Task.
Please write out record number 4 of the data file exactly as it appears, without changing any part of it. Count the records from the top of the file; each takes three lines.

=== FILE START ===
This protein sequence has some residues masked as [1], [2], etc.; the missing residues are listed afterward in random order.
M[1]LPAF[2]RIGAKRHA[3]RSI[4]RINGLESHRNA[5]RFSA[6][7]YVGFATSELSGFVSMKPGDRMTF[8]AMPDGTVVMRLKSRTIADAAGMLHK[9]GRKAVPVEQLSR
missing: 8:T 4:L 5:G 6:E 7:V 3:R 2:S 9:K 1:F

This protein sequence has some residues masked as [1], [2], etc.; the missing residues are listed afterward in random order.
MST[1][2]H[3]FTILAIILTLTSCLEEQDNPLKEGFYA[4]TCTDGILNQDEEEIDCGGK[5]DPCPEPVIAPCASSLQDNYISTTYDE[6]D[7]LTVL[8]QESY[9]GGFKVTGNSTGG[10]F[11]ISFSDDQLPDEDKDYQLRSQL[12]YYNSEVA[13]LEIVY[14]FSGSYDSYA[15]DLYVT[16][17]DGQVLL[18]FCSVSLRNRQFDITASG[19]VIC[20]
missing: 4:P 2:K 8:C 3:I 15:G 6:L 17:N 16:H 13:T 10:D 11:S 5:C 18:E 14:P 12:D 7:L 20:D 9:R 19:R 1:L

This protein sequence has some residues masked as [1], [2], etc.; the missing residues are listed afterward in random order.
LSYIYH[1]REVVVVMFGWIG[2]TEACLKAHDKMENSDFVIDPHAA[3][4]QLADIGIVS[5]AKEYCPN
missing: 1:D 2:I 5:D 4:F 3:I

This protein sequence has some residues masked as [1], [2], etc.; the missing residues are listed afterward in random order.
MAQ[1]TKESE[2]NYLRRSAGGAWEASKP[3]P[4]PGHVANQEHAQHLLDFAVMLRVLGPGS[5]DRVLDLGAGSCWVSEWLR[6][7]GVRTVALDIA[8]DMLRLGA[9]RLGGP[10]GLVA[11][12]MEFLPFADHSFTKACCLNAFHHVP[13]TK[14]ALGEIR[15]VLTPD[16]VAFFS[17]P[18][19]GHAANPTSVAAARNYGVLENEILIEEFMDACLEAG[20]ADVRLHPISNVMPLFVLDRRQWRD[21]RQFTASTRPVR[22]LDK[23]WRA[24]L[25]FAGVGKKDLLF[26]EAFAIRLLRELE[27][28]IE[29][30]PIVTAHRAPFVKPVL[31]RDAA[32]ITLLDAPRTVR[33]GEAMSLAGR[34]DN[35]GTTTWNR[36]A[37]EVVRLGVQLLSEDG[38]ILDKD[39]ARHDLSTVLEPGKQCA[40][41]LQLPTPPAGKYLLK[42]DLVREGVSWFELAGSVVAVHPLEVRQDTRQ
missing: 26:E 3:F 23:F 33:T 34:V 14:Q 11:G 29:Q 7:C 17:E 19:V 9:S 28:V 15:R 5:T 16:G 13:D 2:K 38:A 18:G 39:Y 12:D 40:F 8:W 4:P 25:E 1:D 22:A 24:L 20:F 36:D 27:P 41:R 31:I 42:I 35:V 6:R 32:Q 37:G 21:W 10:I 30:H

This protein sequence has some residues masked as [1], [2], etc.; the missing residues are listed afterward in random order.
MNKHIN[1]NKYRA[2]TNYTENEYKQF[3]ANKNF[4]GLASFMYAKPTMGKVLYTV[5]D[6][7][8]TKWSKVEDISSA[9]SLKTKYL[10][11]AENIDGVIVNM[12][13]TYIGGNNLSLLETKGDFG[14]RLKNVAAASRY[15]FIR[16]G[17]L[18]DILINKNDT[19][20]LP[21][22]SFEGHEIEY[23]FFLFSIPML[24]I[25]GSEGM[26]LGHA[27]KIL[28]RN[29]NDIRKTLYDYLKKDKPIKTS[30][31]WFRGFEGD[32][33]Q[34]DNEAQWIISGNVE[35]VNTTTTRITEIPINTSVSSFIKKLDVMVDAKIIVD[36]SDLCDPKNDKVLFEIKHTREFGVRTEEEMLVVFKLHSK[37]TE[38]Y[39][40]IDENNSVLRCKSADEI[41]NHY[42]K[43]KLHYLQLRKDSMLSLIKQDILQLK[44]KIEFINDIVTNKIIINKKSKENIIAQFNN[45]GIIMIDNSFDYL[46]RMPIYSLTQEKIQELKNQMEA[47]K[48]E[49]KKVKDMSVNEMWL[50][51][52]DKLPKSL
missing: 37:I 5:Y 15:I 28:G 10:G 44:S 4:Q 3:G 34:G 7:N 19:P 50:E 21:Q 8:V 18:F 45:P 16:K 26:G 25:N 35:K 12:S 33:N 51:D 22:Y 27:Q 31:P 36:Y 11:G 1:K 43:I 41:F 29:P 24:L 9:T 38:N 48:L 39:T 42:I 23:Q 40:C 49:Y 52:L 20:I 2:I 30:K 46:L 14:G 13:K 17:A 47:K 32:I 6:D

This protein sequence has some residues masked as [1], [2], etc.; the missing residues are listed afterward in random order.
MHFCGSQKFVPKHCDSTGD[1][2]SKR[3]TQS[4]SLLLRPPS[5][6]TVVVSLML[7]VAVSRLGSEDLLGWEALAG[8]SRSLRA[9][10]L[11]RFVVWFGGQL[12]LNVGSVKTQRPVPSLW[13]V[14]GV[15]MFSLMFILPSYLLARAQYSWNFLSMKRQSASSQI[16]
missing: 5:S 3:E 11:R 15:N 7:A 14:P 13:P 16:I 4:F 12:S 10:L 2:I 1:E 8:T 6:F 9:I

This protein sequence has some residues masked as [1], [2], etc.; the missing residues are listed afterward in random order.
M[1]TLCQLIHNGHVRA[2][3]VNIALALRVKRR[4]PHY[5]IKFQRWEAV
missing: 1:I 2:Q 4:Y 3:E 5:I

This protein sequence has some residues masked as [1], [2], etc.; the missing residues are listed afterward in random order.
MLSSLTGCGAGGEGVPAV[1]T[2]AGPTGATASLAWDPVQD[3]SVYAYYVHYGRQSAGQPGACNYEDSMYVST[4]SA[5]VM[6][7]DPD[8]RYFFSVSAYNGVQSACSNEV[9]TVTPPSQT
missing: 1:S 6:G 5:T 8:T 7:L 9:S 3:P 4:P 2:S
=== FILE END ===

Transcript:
This protein sequence has some residues masked as [1], [2], etc.; the missing residues are listed afterward in random order.
MAQ[1]TKESE[2]NYLRRSAGGAWEASKP[3]P[4]PGHVANQEHAQHLLDFAVMLRVLGPGS[5]DRVLDLGAGSCWVSEWLR[6][7]GVRTVALDIA[8]DMLRLGA[9]RLGGP[10]GLVA[11][12]MEFLPFADHSFTKACCLNAFHHVP[13]TK[14]ALGEIR[15]VLTPD[16]VAFFS[17]P[18][19]GHAANPTSVAAARNYGVLENEILIEEFMDACLEAG[20]ADVRLHPISNVMPLFVLDRRQWRD[21]RQFTASTRPVR[22]LDK[23]WRA[24]L[25]FAGVGKKDLLF[26]EAFAIRLLRELE[27][28]IE[29][30]PIVTAHRAPFVKPVL[31]RDAA[32]ITLLDAPRTVR[33]GEAMSLAGR[34]DN[35]GTTTWNR[36]A[37]EVVRLGVQLLSEDG[38]ILDKD[39]ARHDLSTVLEPGKQCA[40][41]LQLPTPPAGKYLLK[42]DLVREGVSWFELAGSVVAVHPLEVRQDTRQ
missing: 26:E 3:F 23:F 33:T 34:V 14:Q 11:G 29:Q 7:C 17:E 19:V 9:S 28:V 15:R 5:T 16:G 13:D 2:K 38:A 18:G 39:Y 12:D 40:F 8:W 4:P 25:E 1:D 22:A 24:L 20:F 36:D 27:P 41:R 31:I 42:I 35:V 6:R 32:Q 37:G 21:W 10:I 30:H